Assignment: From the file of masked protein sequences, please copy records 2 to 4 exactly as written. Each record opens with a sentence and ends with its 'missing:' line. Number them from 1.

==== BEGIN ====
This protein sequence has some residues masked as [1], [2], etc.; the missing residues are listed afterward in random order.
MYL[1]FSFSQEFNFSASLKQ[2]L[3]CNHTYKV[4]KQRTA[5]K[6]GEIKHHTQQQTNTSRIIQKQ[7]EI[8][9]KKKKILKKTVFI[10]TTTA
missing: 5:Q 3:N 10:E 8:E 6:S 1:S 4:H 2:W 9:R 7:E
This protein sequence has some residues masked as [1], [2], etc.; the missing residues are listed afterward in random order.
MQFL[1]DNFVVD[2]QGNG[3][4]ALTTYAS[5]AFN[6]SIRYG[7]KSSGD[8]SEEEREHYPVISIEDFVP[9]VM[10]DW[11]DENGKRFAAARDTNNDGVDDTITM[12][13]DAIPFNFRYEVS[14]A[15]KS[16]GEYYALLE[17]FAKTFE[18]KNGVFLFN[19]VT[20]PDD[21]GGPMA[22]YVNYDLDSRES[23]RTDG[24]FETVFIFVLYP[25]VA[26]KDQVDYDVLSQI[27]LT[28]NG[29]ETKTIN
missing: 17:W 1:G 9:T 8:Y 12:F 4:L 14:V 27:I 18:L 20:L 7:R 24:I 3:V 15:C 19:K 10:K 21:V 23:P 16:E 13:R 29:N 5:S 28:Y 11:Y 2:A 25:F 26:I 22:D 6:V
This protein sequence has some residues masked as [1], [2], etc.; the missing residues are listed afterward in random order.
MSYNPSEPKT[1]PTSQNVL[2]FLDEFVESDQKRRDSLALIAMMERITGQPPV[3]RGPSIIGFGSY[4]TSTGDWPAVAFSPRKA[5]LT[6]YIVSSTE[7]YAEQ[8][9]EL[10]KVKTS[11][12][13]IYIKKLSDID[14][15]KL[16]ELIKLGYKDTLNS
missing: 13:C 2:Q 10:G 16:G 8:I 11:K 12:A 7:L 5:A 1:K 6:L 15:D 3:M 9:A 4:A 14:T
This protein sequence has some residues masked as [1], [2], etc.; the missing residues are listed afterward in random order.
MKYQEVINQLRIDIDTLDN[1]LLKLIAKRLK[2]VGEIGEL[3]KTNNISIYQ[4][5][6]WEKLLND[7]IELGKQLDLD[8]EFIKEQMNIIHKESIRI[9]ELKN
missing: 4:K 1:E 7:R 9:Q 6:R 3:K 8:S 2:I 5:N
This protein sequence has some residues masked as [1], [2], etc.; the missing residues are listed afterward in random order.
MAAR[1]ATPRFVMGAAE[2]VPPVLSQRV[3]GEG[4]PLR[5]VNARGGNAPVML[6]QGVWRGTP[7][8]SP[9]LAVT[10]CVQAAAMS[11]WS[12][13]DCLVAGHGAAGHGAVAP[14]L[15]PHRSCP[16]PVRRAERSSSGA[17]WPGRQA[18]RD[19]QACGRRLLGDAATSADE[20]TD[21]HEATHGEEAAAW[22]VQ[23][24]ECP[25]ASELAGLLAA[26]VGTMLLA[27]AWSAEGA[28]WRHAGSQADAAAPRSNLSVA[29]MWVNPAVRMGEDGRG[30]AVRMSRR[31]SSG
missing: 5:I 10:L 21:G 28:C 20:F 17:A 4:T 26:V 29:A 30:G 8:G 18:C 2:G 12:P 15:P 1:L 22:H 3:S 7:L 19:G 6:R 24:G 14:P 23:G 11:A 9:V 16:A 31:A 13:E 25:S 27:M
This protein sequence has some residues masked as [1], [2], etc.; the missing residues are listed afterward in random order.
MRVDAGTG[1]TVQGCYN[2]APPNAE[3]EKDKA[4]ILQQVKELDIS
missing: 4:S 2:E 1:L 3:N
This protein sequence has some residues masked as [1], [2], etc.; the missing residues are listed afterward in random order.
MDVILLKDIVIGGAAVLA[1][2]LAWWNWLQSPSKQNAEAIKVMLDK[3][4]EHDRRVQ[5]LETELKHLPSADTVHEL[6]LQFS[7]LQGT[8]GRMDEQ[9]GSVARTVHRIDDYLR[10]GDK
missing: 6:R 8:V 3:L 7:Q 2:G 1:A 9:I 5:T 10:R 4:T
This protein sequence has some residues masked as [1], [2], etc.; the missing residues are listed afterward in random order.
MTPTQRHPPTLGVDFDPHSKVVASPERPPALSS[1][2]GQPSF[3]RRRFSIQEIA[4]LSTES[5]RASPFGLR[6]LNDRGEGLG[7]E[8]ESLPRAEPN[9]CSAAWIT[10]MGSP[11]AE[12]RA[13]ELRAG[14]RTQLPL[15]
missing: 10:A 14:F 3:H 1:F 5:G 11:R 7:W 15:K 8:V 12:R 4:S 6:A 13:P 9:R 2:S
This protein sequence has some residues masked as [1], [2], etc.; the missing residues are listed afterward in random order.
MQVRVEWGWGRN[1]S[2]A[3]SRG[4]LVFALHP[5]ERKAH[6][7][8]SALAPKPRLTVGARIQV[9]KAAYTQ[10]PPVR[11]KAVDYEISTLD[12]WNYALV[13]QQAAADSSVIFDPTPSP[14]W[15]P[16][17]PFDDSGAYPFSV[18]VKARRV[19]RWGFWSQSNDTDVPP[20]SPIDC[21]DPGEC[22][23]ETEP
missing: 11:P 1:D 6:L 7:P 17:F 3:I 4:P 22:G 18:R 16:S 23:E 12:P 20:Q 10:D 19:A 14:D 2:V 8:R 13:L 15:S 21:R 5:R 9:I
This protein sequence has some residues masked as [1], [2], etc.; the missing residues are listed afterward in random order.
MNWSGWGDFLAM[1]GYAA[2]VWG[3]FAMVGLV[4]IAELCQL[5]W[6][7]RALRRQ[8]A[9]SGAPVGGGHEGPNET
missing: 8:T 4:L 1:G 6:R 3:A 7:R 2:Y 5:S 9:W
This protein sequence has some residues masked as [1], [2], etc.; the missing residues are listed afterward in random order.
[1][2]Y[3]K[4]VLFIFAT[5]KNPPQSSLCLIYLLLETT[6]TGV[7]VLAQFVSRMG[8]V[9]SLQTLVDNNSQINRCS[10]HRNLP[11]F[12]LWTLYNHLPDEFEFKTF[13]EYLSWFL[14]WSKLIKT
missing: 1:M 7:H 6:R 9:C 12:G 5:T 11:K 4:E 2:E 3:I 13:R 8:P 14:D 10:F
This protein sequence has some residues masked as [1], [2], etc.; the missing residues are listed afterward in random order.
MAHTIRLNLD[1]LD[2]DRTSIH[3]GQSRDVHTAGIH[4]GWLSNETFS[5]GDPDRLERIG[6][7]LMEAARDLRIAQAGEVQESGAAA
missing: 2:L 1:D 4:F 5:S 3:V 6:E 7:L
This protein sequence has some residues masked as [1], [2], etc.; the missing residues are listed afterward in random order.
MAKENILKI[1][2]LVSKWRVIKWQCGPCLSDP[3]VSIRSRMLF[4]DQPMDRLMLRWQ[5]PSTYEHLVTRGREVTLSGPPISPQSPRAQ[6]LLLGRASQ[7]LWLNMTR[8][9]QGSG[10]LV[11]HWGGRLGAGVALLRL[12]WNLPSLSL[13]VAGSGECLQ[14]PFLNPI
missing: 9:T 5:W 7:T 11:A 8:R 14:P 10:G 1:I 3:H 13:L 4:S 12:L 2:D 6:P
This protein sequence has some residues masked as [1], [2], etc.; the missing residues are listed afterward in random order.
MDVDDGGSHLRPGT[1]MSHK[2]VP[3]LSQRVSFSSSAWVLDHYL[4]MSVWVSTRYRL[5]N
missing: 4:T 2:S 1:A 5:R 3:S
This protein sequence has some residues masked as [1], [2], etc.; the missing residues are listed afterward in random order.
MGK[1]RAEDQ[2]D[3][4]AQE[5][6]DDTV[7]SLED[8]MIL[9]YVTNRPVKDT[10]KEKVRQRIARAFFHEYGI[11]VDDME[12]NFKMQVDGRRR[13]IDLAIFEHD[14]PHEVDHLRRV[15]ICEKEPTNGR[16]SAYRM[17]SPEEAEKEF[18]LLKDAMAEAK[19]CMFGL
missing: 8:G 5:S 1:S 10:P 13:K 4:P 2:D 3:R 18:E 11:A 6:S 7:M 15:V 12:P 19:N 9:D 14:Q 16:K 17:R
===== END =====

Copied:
This protein sequence has some residues masked as [1], [2], etc.; the missing residues are listed afterward in random order.
MQFL[1]DNFVVD[2]QGNG[3][4]ALTTYAS[5]AFN[6]SIRYG[7]KSSGD[8]SEEEREHYPVISIEDFVP[9]VM[10]DW[11]DENGKRFAAARDTNNDGVDDTITM[12][13]DAIPFNFRYEVS[14]A[15]KS[16]GEYYALLE[17]FAKTFE[18]KNGVFLFN[19]VT[20]PDD[21]GGPMA[22]YVNYDLDSRES[23]RTDG[24]FETVFIFVLYP[25]VA[26]KDQVDYDVLSQI[27]LT[28]NG[29]ETKTIN
missing: 17:W 1:G 9:T 8:Y 12:F 4:L 14:V 27:I 18:L 20:L 7:R 24:I 3:V 15:C 19:K 10:K 21:V 23:P 16:E 13:R 29:N 5:S 28:Y 11:Y 2:A 25:F 26:I 22:D 6:V
This protein sequence has some residues masked as [1], [2], etc.; the missing residues are listed afterward in random order.
MSYNPSEPKT[1]PTSQNVL[2]FLDEFVESDQKRRDSLALIAMMERITGQPPV[3]RGPSIIGFGSY[4]TSTGDWPAVAFSPRKA[5]LT[6]YIVSSTE[7]YAEQ[8][9]EL[10]KVKTS[11][12][13]IYIKKLSDID[14][15]KL[16]ELIKLGYKDTLNS
missing: 13:C 2:Q 10:G 16:G 8:I 11:K 12:A 7:L 5:A 1:K 6:L 15:D 3:M 9:A 4:A 14:T
This protein sequence has some residues masked as [1], [2], etc.; the missing residues are listed afterward in random order.
MKYQEVINQLRIDIDTLDN[1]LLKLIAKRLK[2]VGEIGEL[3]KTNNISIYQ[4][5][6]WEKLLND[7]IELGKQLDLD[8]EFIKEQMNIIHKESIRI[9]ELKN
missing: 4:K 1:E 7:R 9:Q 6:R 3:K 8:S 2:I 5:N